3119.0 MRSA and Antibiotic Use in Animal Agriculture: An Emerging Health Threat Down on the Farm - JOINTLY SPONSORED BY ENVIRONMENT AND FOOD/NUTRITION

Monday, November 9, 2009: 10:30 AM
A 2007 editorial in the Journal of the American Medical Association noted that U.S. deaths from methicillin-resistant Staphylococcus aureus (MRSA) that year exceeded those from HIV/AIDS. Once primarily a hospital risk, MRSA increasingly occurs in healthy people in community settings. New science suggests some of these infections may originate in animals raised for food. Recent studies have detected MRSA in livestock and retail meat in Iowa and Canada, echoing earlier findings in Europe. Though MRSA is destroyed by cooking, people handling animals or raw meat can become infected or transfer it to others. Community-acquired MRSA may have emerged due to major changes in food animal production. Until recently, livestock were raised primarily outdoors on small to mid-size diversified farms. Since the 1980s, this model has given way to very large confined animal feeding operations (CAFOs) characterized by indoor confinement, extreme crowding, and large volumes of manure requiring disposal. CAFO operators routinely administer antibiotics and related drugs to spur growth and compensate for the stress and infection risk of this system. The American Medical Association and others support pending legislation to limit such uses of medically important drugs. This session will explore links between MRSA and antibiotics use in agriculture and discuss future research needs and practical and policy solutions to minimize antibiotic use and the threat of MRSA.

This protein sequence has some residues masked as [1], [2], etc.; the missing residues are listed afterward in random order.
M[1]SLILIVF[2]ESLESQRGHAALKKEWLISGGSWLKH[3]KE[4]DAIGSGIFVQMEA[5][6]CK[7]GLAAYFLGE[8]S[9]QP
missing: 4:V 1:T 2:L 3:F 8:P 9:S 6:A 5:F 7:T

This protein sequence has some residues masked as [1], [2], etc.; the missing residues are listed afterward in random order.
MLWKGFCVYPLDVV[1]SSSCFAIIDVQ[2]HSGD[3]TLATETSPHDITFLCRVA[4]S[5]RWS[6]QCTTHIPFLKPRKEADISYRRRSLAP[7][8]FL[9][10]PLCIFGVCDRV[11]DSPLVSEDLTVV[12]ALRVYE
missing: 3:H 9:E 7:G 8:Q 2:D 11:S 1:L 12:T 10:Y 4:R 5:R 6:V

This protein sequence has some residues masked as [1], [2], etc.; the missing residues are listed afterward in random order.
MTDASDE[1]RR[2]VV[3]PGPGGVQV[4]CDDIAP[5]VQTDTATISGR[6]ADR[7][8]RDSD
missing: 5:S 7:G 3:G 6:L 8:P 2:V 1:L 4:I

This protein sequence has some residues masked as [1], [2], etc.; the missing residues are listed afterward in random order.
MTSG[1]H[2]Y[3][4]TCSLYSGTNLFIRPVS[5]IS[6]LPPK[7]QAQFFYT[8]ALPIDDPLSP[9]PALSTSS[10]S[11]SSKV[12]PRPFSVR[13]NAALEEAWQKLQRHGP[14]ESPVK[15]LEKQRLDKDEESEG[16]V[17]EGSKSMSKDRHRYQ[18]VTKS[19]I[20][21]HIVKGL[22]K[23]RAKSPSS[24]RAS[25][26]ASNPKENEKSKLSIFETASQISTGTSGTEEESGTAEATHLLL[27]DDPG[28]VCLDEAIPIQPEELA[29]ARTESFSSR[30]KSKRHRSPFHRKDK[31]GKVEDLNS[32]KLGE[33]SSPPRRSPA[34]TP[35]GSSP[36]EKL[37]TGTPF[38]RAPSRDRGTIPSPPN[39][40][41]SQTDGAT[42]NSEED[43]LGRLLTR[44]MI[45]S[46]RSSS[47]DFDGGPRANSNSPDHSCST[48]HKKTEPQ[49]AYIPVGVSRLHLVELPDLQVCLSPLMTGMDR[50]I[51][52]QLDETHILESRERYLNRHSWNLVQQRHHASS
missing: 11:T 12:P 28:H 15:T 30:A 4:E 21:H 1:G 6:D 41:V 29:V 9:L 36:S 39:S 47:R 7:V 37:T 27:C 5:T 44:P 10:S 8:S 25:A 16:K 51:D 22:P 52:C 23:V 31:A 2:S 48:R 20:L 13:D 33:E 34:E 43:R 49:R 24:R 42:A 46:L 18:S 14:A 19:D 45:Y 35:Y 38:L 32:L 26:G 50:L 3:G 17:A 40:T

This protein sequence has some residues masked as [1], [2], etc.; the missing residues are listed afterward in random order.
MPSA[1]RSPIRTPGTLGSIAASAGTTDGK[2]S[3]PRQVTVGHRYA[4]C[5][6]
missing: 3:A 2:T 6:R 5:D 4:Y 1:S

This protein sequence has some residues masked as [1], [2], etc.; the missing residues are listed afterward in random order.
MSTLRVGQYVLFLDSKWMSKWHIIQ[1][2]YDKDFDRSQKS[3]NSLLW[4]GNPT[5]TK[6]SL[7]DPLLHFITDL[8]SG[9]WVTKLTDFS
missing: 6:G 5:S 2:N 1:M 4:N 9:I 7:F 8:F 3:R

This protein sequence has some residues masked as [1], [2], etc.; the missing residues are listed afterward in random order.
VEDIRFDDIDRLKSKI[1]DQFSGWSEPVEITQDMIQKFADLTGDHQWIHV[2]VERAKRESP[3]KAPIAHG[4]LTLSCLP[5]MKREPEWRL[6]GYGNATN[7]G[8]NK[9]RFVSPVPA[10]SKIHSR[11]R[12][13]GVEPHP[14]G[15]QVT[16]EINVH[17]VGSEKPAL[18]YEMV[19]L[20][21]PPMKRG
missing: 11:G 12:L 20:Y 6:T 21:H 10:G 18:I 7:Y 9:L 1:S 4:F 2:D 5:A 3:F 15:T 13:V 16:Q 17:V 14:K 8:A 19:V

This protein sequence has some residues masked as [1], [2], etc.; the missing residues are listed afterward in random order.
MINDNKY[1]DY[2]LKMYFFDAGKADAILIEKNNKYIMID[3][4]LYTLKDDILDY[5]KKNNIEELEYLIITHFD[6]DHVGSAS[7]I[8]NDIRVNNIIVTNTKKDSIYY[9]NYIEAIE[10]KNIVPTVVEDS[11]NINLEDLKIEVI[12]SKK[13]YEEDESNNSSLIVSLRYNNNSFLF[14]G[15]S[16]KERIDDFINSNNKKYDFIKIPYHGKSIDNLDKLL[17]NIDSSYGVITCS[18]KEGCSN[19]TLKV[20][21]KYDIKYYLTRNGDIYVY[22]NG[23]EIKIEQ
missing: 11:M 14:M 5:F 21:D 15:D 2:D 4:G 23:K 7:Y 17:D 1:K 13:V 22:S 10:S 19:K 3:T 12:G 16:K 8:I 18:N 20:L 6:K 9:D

Session Objectives: 1. Describe the findings of recent investigations of MRSA prevalence in livestock, farm workers, and retail meats in Iowa and Canada. 2. Discuss the link between regular administration of antibiotics to food animals and the presence of MRSA in these animals, their human caretakers, and resulting meat products. 3. Identify specific agricultural practices and policies that can reduce the use of antibiotics in livestock and poultry, thereby reducing the likelihood of MRSA development.

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Organized by: Environment
Endorsed by: Food and Nutrition, Socialist Caucus, Veterinary Public Health

CE Credits: Medical (CME), Health Education (CHES), Nursing (CNE), Public Health (CPH)

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